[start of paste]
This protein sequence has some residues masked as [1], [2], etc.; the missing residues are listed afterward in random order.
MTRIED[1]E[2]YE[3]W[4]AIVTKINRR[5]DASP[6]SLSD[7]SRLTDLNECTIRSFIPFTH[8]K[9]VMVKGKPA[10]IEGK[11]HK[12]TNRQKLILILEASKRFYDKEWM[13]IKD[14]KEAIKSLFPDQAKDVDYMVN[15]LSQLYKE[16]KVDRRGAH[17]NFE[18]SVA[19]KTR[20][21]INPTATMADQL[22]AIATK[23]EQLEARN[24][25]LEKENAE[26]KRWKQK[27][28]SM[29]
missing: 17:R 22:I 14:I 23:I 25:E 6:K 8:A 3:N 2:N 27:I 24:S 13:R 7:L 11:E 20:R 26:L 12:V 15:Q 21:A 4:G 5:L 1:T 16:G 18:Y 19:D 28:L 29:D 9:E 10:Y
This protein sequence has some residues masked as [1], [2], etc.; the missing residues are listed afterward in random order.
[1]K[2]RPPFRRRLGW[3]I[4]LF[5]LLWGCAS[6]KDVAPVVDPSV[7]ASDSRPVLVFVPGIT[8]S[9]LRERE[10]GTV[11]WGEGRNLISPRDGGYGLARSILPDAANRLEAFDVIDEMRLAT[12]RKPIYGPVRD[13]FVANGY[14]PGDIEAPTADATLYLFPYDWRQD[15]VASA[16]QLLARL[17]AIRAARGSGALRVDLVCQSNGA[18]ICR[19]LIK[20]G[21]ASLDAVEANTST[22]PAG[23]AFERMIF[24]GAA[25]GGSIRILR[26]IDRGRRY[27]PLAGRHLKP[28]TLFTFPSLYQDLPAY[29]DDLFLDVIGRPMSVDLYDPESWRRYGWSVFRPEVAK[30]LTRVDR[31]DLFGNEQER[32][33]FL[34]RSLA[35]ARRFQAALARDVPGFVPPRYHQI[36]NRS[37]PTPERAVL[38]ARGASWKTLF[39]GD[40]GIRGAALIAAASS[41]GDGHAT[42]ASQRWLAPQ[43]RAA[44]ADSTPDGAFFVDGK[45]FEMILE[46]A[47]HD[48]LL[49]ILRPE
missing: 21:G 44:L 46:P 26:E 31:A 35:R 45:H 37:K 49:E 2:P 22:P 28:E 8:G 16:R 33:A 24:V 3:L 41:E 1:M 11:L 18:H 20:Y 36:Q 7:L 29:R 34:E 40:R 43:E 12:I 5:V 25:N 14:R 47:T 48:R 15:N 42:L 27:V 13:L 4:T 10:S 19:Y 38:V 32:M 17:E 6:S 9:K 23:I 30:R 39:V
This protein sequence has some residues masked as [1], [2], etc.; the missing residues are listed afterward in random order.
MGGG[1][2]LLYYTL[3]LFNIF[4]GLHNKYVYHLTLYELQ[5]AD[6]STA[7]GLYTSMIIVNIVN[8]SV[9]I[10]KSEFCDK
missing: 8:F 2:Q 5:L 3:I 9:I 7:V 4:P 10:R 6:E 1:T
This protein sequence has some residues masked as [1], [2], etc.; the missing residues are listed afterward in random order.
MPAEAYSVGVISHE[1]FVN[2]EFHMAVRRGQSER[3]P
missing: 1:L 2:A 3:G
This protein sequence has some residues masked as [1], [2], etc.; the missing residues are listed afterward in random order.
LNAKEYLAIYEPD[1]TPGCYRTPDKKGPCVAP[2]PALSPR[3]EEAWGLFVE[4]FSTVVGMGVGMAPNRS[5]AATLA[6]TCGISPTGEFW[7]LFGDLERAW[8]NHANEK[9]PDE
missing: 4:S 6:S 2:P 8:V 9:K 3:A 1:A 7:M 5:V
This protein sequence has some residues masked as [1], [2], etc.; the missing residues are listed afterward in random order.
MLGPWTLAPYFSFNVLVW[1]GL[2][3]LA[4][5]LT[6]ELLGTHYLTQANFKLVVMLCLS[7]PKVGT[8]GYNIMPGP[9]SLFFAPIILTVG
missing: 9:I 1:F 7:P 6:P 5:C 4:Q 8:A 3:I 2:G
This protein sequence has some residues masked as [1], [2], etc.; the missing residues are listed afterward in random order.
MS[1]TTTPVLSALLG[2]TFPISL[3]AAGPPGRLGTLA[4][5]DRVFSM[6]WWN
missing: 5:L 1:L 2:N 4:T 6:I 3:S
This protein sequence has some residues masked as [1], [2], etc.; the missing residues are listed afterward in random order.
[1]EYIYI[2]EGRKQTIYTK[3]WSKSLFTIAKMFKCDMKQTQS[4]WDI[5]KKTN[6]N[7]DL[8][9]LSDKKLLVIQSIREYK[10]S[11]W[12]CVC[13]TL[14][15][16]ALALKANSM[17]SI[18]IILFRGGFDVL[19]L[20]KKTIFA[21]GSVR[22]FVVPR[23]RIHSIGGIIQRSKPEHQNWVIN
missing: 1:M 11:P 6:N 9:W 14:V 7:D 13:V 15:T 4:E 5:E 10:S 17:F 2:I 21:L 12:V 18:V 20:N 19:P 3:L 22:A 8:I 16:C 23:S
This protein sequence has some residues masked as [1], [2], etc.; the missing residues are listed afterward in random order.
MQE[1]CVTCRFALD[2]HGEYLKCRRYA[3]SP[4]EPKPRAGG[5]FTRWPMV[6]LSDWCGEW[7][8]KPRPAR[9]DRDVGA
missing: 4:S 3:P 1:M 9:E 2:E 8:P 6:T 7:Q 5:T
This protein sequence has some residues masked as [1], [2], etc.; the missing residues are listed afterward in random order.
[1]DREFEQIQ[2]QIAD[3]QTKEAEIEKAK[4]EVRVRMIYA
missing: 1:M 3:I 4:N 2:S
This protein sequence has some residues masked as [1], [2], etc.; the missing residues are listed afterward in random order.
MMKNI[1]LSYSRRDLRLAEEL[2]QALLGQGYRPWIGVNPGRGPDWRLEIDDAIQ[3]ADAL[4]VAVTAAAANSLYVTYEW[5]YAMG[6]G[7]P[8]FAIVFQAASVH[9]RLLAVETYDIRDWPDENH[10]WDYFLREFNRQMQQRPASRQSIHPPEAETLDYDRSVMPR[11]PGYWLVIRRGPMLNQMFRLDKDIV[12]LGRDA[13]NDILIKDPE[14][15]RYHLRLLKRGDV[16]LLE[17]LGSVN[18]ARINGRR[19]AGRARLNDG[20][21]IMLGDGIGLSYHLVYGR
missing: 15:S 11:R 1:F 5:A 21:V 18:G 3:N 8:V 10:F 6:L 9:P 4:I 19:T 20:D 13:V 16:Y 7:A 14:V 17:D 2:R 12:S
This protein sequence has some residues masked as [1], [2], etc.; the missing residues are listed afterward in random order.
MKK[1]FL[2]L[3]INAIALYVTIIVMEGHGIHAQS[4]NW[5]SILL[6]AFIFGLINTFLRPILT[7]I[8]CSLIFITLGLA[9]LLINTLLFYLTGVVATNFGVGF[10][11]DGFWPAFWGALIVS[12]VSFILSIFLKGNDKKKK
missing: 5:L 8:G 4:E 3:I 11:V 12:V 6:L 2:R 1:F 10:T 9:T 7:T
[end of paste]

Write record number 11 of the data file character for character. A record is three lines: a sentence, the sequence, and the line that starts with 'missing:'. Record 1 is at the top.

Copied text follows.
This protein sequence has some residues masked as [1], [2], etc.; the missing residues are listed afterward in random order.
MMKNI[1]LSYSRRDLRLAEEL[2]QALLGQGYRPWIGVNPGRGPDWRLEIDDAIQ[3]ADAL[4]VAVTAAAANSLYVTYEW[5]YAMG[6]G[7]P[8]FAIVFQAASVH[9]RLLAVETYDIRDWPDENH[10]WDYFLREFNRQMQQRPASRQSIHPPEAETLDYDRSVMPR[11]PGYWLVIRRGPMLNQMFRLDKDIV[12]LGRDA[13]NDILIKDPE[14][15]RYHLRLLKRGDV[16]LLE[17]LGSVN[18]ARINGRR[19]AGRARLNDG[20][21]IMLGDGIGLSYHLVYGR
missing: 15:S 11:R 1:F 5:A 21:V 18:G 3:N 8:V 10:F 6:L 9:P 4:I 19:T 20:D 13:V 16:Y 7:A 14:V 17:D 2:R 12:S